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‘Birth of the Living Dead’ Producer Talks George Romero’s Cultural Impact, What’s Wrong With ‘Walking Dead’

Larry Fessenden explains why Romero’s zombie movies are better than AMC’s hit drama

Zombies are more popular than ever, which is perhaps why it’s perfect timing for a documentary that looks back on one of the most influential zombie films of all time — George A. Romero’s “Night of the Living Dead.”

“Birth of the Living Dead,” directed by Rob Kuhns and produced by Larry Fessenden, opened on Wednesday and currently has a 100 percent “Fresh” rating on Rotten Tomatoes. Featuring interviews with Romero, as well as “Walking Dead” producer Gale Anne Hurd, the documentary chronicles the production of the independent horror classic, why it resonated with audiences and how it changed the world.

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Larry_FessendenFessenden (right), whom horror fans might recognize from more than a few gruesome on-screen death scenes over the years, including last summer’s home invasion slasher flick “You’re Next” — spoke to TheWrap about zombies, the steady stream of “soulless” horror remakes produced in Hollywood, and why “Night of the Living Dead” will always be better than the most popular scripted drama on television.

What was your first experience with “Night of the Living Dead” and how did it affect you?
I was a kid in the ’70s and what I would do is watch television late at night. The parents would be asleep and I would creep out and watch old Universal horror movies, like “Frankenstein” and “The Mummy” and all the various step children of those kind of films. And then I innocently put on a black and white horror movie and it was so shocking. It was so much more explicit and bleak than any of the old charming horror movies that I was used to. I was really shocked and kind of stupefied.

All of this is so familiar now, but remember this was very unusual and startling imagery at the time. I always cite it as a favorite movie because it really was a moment in my life.

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How do you think George Romero’s zombie classic changed the cultural and cinematic landscape in America?
I think he was part of a movement, in which movies were becoming more immediate, more raw. There was a lot of anger about Vietnam. People were seeing war footage on television, and 16mm news shots of their streets on fire, Detroit and race riots. It was just a very tumultuous time. Rock ‘n’ roll had obliterated the goodie two-shoes music of the ’50s, so I think “Night of the Living Dead” was emblematic of that. I’m not saying it was the only movie that did or started the movement, but it was right there in the forefront.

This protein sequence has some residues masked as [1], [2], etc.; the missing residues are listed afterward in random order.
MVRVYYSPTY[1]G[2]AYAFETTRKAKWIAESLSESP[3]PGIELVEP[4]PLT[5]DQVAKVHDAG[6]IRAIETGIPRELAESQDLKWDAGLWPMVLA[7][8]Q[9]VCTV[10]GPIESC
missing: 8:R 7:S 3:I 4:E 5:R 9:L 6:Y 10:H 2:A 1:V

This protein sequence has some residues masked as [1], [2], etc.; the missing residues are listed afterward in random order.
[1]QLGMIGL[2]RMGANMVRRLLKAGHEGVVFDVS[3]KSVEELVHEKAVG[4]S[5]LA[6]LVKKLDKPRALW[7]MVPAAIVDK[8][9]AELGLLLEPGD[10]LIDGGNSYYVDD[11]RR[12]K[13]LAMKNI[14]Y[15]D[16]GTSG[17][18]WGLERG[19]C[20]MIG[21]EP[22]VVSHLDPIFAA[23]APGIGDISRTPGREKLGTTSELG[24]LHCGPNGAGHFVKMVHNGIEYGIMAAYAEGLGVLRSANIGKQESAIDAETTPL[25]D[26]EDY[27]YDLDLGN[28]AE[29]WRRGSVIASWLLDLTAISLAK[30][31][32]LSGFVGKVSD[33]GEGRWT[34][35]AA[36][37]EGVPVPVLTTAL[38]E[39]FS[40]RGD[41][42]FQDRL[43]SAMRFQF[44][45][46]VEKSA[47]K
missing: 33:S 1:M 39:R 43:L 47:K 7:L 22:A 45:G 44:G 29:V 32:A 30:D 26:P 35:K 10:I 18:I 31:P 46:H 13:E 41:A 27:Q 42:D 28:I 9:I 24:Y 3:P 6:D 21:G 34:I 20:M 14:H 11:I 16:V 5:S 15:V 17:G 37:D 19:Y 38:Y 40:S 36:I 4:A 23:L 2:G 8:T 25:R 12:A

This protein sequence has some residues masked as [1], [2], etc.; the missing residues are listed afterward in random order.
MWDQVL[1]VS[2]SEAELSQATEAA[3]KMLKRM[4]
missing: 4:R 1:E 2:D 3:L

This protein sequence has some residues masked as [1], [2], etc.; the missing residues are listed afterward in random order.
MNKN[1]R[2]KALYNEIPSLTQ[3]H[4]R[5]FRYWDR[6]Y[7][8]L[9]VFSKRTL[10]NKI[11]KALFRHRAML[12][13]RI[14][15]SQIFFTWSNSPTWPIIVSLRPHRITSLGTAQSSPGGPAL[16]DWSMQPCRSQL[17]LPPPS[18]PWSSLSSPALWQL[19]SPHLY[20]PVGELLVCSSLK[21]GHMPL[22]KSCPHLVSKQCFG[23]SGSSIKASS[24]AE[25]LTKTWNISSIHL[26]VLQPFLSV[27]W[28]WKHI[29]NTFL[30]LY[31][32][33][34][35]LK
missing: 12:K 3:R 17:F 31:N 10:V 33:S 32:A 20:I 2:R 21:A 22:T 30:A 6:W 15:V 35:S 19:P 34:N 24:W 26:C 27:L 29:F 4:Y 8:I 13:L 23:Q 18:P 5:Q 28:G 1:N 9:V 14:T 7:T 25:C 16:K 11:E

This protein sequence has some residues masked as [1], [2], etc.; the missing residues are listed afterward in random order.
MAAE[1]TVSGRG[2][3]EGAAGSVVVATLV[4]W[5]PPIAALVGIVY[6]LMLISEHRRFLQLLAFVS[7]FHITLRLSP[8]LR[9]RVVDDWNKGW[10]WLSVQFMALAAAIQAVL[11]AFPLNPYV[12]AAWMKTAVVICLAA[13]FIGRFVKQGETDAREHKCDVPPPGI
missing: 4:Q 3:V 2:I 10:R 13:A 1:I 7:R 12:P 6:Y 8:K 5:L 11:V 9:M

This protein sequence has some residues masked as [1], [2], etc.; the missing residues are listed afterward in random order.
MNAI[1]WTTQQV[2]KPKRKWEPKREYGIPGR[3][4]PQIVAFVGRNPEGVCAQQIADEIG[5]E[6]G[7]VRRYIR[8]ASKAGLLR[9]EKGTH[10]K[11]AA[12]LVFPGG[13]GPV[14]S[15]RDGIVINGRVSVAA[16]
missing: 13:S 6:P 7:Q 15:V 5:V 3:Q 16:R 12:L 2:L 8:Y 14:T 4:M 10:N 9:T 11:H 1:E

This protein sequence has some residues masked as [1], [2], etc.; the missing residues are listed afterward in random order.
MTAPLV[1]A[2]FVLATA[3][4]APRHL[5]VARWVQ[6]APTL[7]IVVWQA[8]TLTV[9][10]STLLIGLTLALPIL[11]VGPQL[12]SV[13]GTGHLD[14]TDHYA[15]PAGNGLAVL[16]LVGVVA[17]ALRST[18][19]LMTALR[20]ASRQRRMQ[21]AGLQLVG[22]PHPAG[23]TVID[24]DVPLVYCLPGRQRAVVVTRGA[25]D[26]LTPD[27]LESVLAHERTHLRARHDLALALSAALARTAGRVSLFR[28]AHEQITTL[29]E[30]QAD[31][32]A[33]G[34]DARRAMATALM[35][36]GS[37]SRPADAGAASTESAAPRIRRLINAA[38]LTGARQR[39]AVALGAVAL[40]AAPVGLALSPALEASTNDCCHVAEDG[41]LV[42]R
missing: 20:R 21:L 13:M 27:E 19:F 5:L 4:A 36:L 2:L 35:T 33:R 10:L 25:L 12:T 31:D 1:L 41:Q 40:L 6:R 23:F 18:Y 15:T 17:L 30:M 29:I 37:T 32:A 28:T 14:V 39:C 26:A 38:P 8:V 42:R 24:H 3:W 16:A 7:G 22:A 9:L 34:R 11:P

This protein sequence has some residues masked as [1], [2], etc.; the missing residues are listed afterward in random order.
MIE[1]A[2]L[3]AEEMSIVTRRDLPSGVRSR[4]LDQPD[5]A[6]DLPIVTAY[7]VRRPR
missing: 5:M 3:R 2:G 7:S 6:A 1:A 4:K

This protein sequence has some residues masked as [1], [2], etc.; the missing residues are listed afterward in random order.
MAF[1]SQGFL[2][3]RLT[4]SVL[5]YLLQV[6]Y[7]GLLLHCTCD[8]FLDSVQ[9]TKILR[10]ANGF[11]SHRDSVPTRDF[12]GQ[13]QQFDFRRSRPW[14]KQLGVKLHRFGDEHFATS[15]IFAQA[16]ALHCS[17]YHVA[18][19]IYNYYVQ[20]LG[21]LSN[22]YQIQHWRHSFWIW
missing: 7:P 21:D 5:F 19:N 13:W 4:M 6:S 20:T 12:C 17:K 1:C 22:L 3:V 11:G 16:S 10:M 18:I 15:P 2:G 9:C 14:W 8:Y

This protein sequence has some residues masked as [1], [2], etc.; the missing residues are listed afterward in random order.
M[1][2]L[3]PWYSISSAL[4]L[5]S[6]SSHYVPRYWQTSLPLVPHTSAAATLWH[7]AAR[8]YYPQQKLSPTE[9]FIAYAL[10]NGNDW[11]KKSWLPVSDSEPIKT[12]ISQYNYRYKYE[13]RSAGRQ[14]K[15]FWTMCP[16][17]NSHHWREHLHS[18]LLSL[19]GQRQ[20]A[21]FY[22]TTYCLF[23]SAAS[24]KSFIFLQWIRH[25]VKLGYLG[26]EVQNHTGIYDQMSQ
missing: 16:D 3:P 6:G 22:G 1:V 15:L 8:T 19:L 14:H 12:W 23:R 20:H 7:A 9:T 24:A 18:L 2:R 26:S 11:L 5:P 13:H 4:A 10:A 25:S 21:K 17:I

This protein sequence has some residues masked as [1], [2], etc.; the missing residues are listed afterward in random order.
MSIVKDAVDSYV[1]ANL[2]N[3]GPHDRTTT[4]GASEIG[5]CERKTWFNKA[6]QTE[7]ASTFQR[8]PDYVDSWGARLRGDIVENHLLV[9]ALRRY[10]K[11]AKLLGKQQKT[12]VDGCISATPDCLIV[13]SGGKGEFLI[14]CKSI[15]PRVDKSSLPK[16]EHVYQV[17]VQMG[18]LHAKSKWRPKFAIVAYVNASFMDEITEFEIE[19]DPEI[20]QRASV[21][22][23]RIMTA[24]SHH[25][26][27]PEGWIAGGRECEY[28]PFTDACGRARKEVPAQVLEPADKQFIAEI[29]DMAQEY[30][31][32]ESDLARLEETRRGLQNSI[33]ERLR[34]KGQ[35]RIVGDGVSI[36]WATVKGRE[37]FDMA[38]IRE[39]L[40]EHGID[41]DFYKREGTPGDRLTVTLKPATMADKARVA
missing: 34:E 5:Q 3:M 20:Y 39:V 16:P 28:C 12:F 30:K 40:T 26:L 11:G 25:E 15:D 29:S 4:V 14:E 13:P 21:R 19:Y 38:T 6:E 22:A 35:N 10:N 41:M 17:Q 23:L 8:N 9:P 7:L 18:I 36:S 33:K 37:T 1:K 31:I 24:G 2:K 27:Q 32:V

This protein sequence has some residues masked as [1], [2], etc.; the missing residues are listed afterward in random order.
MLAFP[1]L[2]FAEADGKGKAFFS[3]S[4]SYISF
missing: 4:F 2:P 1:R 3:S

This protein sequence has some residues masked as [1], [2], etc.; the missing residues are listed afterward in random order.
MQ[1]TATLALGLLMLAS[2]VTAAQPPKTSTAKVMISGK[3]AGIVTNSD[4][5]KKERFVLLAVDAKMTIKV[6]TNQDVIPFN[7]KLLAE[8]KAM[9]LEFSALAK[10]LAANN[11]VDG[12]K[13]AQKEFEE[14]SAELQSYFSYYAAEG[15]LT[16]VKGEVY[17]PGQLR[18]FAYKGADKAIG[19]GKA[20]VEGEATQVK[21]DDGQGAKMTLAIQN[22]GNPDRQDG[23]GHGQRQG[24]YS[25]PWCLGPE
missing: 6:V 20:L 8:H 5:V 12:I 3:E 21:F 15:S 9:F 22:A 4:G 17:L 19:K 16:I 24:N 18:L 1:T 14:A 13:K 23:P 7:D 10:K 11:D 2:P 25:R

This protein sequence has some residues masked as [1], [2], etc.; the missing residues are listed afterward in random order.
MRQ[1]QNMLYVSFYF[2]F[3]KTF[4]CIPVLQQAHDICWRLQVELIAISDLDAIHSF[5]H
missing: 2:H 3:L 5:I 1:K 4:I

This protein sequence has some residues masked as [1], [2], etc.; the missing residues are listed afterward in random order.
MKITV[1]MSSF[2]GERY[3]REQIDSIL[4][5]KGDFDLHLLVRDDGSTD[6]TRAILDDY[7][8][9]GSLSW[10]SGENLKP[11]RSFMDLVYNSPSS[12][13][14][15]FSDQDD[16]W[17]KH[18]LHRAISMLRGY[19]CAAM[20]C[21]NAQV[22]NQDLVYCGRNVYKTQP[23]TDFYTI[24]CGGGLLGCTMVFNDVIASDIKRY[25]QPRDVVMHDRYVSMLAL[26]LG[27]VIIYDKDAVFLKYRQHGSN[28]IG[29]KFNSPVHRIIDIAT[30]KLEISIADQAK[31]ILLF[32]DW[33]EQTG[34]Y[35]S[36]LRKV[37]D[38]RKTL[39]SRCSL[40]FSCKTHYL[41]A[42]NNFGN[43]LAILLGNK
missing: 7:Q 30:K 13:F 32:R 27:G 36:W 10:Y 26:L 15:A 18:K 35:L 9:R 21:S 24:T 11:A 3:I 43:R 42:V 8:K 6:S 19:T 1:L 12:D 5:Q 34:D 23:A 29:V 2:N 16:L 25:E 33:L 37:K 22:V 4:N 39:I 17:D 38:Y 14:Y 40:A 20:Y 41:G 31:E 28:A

Also, it’s an independent movie. “Birth of the Living Dead” is also the story of some ballsy filmmakers who didn’t go to Hollywood. They stuck in their hometown and got some local friends and they all put in $600 bucks and they just made a movie because they had the equipment and know-how, but they were kind of winging it. So it’s a great story of sticking it to the man and not banging on the door of Hollywood, but just doing it yourself.

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That seems to be the approach you’ve taken in your career.
Yeah, I’d love to be out there in Hollywood to make movies, but I can’t wait around for their approval, so I’ve built a community here out of New York of independent filmmakers.

Am I a bad person for liking the 1990 remake of “Night of the Living Dead,” starring Tony Todd, more than the original?
No, because the reality is — and what we’re trying to do with “Birth of the Living Dead” — is kind of remind people where this all began and take interviews of old timers so you get a perspective of that movie at the time.

We all are creatures of our time, and I think it’s important to own that and that’s just normal. I’ve shown it to my son and he couldn’t quite wrap his brain around it. He had already seen “Walking Dead” and he just had a different expectation of what’s scary.

That movie’s kind of cool. I keep meaning to watch it again. As you know, it was made by [Tom] Savini who already worked on “Dawn of the Dead” and the subsequent films with Romero, so it’s kind of an in-house thing. It’s not like some of these remakes that Hollywood churns out really do feel soulless or just in it for the buck.